“One incident , which occurred about this time gave me a great deal of satisfaction as well as surprise. When it became known in the town that we were discussing the plans for a new, large building, a Southern white man was operating a sawmill not far from Tuskegee came to me and said that he would gladly put all the lumber necessary to erect the building on the grounds, with no other guarantee for payment that my word that would be paid for when we secured the money. I told the man frankly that at the time we did not have in our hands. One dollar of the money needed. Notwithstanding this, he insisted on being allowed to put the lumber on the grounds. After we had secured some portion of the money we permitted him to do this.” Page 65/66

“When it is considered that the laying of this corner-stone took place in the heart of the South, in the “Black Belt,” in the centre of that part of our country that was most devoted to slavery; that at that time slavery had been abolished only about sixteen years; that only sixteen years before that no Negro could be taught from books without the teacher receiving a condemnation of the law, or of public sentiment – but all this is considered, the scene that was witnessed on that spring day at Tuskegee was a remarkable one. I believe there are few places in the world where it could have taken place.

“The principal address was delivered by the Hon. Waddy Thompson, the Superintendent of Education for the county. About the corner-stone will gather the teachers, the students, their parents and friends, the county officials – who were white – and all the leading white men in that vicinity, together with many of the black men and women whom the same white people but a few years before had held a title to as property. The members of both races were anxious to exercise the privilege of placing under the cornerstone some momentum.” Page 67/68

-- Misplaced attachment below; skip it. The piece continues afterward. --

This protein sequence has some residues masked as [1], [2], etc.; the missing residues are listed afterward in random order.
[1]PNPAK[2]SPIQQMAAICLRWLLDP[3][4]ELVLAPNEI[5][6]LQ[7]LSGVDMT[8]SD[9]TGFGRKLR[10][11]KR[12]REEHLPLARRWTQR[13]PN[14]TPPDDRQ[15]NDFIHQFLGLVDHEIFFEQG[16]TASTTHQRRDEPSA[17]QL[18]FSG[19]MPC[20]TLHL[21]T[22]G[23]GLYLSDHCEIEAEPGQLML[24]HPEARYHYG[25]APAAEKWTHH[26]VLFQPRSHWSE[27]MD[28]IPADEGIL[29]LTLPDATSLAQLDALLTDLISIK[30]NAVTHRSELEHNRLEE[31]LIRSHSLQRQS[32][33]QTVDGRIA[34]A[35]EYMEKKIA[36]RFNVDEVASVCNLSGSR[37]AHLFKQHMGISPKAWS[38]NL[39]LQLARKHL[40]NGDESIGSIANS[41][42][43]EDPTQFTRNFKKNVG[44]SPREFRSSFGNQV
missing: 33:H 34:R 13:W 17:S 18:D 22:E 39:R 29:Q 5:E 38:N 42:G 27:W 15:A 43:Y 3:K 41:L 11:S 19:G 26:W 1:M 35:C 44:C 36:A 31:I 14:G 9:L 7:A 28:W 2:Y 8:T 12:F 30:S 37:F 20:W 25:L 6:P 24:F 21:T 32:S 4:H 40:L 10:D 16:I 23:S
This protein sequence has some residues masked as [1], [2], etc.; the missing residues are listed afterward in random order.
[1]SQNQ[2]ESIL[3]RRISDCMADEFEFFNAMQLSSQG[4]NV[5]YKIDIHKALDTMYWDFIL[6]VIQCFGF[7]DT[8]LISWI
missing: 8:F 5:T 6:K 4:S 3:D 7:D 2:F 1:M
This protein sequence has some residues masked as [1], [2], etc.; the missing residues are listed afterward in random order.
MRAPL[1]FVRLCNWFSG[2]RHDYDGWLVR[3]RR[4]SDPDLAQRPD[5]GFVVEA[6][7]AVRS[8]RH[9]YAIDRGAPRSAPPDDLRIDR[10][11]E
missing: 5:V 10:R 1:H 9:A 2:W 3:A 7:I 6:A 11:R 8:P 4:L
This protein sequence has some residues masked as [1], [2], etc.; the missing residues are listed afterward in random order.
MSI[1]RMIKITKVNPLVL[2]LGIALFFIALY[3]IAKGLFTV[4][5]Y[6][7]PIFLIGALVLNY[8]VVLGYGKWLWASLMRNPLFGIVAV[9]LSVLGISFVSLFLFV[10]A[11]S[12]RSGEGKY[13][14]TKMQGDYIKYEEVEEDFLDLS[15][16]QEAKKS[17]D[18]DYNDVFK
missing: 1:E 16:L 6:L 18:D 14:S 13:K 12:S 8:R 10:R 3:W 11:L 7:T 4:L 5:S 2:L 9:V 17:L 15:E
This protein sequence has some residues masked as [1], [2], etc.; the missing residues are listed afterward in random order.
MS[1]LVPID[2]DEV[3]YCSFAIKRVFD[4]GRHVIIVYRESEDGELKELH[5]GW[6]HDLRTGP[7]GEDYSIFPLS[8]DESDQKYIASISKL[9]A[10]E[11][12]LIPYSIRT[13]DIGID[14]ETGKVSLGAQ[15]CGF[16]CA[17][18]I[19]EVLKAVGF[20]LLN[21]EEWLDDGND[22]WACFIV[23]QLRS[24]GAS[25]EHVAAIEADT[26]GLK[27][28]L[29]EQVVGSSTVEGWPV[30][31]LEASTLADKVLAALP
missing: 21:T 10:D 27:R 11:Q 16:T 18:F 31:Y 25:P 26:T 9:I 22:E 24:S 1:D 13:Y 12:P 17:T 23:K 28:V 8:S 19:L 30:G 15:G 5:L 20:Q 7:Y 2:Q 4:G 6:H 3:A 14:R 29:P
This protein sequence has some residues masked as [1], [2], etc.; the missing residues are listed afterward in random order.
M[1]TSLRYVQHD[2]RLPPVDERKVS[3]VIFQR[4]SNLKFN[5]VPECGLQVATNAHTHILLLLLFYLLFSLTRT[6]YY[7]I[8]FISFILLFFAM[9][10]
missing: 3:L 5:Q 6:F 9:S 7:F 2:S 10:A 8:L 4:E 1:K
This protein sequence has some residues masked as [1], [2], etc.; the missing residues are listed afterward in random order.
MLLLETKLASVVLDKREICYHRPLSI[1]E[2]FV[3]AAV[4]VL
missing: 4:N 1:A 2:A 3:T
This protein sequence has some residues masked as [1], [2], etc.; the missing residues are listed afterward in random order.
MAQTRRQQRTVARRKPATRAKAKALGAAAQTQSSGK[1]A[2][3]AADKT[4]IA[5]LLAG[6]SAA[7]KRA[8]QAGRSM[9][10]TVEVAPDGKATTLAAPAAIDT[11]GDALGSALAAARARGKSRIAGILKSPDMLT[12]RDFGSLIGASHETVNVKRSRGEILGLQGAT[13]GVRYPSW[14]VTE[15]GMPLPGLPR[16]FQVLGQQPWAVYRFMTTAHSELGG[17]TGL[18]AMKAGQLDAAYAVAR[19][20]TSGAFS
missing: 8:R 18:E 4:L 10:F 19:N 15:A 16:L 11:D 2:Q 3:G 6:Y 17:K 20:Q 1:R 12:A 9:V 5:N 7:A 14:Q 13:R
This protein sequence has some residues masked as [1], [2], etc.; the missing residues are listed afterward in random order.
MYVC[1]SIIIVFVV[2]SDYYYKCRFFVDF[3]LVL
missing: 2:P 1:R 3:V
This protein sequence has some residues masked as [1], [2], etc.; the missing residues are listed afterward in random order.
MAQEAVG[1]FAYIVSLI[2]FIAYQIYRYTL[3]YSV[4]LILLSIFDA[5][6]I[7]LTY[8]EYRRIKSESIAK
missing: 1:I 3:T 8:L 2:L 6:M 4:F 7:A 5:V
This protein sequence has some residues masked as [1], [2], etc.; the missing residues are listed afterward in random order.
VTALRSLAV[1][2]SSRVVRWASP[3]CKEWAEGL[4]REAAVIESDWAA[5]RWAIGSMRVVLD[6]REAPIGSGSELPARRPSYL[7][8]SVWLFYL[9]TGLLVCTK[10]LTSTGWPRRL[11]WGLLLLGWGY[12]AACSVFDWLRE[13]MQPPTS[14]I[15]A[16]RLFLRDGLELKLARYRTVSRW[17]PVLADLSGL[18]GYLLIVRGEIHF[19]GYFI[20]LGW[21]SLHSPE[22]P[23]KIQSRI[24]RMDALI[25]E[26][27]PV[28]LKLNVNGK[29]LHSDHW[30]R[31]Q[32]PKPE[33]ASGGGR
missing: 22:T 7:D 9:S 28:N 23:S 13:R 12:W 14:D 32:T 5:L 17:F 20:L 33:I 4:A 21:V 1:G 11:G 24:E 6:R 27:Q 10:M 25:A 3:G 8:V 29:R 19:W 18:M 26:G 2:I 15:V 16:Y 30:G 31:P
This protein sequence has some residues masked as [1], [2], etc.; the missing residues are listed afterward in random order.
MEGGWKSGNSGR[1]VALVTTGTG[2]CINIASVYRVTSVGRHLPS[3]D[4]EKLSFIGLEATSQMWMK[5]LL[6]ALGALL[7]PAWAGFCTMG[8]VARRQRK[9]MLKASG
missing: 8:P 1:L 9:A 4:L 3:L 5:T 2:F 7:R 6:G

“In all our difficulties in anxieties, however, I never went to a white or a black person in the town of Tuskegee for any assistance that was in their power to render, without being helped according to their means. More than a dozen times, when bills, figuring up into the hundreds of dollars were falling due, I applied to the white man of Tuskegee for small loans, often borrowing small amounts, from as many as half dozen persons, to meet our obligations. . . .

“I shall always remember a bit of advice given to me by Mr. George W Campbell, the white man to whom I have referred as the one who induced Gen. Armstrong to send me to Tuskegee. Soon after I entered upon the work  Mr. Campbell said to me, in his fatherly way: ”Washington, always remember that credit is capital.” Page 68